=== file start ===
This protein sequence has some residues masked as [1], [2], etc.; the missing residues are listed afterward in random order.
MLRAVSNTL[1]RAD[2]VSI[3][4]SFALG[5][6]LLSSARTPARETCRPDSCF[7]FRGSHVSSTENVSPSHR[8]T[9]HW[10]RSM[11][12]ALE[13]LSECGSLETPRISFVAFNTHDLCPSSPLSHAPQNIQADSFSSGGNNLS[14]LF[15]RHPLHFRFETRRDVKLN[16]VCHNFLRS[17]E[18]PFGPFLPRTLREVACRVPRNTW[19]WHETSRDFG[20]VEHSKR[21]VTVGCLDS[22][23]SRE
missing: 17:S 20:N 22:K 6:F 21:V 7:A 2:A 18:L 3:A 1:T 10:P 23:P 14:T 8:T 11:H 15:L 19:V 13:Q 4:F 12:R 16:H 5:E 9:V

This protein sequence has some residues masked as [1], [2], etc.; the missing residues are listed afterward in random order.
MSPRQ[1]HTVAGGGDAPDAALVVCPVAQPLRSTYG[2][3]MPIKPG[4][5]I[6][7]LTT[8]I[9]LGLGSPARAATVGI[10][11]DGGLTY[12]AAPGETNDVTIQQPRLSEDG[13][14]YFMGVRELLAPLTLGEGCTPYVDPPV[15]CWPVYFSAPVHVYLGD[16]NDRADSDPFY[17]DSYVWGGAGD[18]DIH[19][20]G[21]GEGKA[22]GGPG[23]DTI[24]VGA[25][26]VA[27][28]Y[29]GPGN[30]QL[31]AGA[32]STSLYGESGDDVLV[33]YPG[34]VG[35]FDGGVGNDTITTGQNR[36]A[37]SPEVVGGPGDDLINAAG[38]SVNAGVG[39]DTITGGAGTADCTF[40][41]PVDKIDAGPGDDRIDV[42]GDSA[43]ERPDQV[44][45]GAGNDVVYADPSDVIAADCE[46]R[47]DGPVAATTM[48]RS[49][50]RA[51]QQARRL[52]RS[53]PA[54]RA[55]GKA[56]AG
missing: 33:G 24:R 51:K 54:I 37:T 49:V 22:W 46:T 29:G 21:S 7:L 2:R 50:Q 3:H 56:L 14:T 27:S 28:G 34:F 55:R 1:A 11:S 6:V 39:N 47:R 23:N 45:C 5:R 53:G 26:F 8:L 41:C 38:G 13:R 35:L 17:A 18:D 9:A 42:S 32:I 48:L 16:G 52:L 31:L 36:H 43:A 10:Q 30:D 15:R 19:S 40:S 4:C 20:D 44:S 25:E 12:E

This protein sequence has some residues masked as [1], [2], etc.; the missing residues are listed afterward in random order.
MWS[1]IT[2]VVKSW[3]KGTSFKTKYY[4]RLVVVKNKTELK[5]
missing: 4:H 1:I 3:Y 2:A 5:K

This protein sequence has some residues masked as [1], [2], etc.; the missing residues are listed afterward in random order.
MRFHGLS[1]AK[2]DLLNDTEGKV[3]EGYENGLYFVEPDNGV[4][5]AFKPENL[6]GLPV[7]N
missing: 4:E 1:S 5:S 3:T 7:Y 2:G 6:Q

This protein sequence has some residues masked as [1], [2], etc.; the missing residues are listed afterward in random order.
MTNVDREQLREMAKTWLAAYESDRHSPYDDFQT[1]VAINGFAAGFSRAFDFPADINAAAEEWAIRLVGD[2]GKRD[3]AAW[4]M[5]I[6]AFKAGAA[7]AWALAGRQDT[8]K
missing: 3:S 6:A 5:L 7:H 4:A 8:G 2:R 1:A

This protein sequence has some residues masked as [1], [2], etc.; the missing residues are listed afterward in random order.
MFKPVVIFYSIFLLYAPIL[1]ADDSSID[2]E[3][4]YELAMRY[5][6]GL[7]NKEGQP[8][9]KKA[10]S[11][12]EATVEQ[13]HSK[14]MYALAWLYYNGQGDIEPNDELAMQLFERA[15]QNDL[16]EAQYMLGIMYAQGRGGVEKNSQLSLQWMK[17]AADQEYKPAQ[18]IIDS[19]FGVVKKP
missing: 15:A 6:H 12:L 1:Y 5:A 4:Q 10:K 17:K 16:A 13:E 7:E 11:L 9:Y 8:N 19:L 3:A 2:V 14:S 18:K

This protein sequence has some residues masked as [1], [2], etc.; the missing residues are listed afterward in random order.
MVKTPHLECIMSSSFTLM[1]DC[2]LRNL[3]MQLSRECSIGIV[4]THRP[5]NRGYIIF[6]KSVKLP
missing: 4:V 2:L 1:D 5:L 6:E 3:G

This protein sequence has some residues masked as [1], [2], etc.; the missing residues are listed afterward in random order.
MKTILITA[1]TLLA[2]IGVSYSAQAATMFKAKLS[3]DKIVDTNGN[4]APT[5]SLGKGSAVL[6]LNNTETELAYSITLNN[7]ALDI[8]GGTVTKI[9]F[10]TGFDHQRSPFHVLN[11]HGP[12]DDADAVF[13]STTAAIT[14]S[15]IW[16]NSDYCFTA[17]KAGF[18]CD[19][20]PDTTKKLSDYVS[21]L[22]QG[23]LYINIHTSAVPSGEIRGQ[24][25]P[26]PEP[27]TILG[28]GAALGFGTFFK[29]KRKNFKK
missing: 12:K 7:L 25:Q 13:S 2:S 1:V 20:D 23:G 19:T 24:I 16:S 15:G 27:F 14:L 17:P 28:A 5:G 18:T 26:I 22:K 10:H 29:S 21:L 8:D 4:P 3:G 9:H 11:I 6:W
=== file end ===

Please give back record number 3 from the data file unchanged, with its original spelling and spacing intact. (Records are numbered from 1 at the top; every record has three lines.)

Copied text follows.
This protein sequence has some residues masked as [1], [2], etc.; the missing residues are listed afterward in random order.
MWS[1]IT[2]VVKSW[3]KGTSFKTKYY[4]RLVVVKNKTELK[5]
missing: 4:H 1:I 3:Y 2:A 5:K